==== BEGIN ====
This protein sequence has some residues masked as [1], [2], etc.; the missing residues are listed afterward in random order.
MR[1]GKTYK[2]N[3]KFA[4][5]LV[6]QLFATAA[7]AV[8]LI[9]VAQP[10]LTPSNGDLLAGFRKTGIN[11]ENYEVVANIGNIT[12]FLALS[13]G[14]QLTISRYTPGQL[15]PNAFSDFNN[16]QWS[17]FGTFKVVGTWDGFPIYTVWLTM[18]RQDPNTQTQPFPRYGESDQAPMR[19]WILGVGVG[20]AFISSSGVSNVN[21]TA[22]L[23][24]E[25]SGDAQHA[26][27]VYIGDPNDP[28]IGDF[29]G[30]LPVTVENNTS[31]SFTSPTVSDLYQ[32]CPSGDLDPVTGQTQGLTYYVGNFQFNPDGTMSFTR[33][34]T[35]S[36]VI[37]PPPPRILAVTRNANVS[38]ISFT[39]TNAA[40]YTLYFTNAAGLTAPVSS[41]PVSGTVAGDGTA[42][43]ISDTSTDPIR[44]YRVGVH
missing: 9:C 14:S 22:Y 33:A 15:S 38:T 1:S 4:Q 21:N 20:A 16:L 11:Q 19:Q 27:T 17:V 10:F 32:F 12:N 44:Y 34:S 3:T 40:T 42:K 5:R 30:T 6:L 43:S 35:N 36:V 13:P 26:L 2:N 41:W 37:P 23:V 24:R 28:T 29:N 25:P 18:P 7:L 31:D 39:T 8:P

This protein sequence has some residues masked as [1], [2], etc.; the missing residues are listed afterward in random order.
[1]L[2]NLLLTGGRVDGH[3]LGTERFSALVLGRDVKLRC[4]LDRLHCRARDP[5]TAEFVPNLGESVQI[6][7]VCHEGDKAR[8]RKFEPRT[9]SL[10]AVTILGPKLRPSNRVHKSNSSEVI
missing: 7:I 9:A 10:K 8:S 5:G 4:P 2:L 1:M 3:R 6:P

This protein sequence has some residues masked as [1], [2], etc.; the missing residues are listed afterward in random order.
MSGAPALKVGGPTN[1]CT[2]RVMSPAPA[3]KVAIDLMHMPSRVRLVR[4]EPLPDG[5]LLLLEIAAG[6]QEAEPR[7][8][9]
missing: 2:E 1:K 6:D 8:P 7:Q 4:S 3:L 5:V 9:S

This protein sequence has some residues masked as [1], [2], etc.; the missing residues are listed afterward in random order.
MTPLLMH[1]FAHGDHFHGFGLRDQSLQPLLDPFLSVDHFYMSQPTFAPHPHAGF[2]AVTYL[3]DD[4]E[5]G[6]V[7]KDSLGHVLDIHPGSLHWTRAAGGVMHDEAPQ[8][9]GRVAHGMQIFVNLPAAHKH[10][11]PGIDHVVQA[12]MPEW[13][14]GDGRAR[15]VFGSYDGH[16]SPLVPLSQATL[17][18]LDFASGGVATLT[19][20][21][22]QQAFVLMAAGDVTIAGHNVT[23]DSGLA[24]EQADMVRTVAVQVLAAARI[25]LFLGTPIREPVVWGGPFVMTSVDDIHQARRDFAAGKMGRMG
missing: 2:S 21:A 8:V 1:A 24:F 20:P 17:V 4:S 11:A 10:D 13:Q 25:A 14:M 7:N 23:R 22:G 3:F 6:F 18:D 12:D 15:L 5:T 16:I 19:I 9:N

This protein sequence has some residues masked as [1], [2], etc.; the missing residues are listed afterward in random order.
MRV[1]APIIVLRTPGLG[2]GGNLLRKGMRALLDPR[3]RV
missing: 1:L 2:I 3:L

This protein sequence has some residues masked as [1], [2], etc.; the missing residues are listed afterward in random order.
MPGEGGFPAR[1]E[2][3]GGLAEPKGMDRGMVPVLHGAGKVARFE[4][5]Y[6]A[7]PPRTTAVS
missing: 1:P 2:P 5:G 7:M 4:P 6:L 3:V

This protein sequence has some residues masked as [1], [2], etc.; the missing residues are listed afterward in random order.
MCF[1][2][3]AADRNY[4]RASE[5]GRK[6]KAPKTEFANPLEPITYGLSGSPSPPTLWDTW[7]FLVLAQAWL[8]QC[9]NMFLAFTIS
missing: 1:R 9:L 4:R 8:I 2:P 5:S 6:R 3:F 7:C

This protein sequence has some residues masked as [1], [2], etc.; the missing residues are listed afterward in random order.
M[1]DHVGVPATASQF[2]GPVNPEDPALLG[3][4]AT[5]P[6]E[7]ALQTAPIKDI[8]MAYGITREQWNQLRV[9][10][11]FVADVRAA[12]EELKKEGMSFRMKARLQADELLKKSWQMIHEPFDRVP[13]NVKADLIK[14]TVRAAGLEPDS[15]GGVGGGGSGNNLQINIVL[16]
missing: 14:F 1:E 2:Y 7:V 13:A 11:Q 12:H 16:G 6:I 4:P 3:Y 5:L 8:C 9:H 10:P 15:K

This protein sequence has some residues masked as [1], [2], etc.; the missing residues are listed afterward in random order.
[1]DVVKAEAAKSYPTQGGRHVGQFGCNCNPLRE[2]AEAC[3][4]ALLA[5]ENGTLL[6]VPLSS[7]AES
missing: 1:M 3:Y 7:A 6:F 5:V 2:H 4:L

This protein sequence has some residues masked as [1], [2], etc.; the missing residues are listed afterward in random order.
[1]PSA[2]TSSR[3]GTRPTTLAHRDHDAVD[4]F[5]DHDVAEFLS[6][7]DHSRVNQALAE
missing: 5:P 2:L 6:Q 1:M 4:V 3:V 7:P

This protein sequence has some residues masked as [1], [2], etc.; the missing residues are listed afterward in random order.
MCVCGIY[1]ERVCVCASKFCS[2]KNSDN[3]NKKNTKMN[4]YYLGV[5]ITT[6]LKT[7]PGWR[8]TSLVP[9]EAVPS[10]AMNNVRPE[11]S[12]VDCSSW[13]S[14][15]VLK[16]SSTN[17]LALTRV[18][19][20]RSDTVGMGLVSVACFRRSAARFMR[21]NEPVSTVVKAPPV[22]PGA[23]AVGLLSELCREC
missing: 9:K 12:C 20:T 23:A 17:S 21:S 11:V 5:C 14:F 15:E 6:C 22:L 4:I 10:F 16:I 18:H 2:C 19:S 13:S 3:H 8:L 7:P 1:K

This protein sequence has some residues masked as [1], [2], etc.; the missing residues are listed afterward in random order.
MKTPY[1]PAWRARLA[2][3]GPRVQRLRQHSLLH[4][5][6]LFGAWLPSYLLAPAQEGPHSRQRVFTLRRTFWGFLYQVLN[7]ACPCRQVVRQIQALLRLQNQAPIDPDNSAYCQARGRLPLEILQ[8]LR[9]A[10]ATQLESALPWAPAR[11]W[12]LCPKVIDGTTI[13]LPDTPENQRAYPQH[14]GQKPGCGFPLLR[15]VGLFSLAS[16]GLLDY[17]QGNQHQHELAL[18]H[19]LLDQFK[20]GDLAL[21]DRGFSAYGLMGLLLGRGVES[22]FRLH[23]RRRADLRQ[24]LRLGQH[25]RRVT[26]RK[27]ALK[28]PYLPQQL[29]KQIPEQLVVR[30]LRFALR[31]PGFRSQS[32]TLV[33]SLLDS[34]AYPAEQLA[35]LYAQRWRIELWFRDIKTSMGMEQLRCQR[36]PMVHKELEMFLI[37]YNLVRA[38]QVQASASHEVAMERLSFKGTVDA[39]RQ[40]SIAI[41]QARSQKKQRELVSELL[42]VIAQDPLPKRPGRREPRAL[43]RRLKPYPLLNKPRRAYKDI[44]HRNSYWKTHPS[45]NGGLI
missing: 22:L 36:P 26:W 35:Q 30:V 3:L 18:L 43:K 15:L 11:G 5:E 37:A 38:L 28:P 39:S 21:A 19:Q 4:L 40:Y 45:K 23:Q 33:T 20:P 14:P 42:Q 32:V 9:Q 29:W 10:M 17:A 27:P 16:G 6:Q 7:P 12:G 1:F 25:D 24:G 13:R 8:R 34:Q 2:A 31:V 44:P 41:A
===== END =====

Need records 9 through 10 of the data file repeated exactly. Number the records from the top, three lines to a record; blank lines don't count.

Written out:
This protein sequence has some residues masked as [1], [2], etc.; the missing residues are listed afterward in random order.
[1]DVVKAEAAKSYPTQGGRHVGQFGCNCNPLRE[2]AEAC[3][4]ALLA[5]ENGTLL[6]VPLSS[7]AES
missing: 1:M 3:Y 7:A 6:F 5:V 2:H 4:L

This protein sequence has some residues masked as [1], [2], etc.; the missing residues are listed afterward in random order.
[1]PSA[2]TSSR[3]GTRPTTLAHRDHDAVD[4]F[5]DHDVAEFLS[6][7]DHSRVNQALAE
missing: 5:P 2:L 6:Q 1:M 4:V 3:V 7:P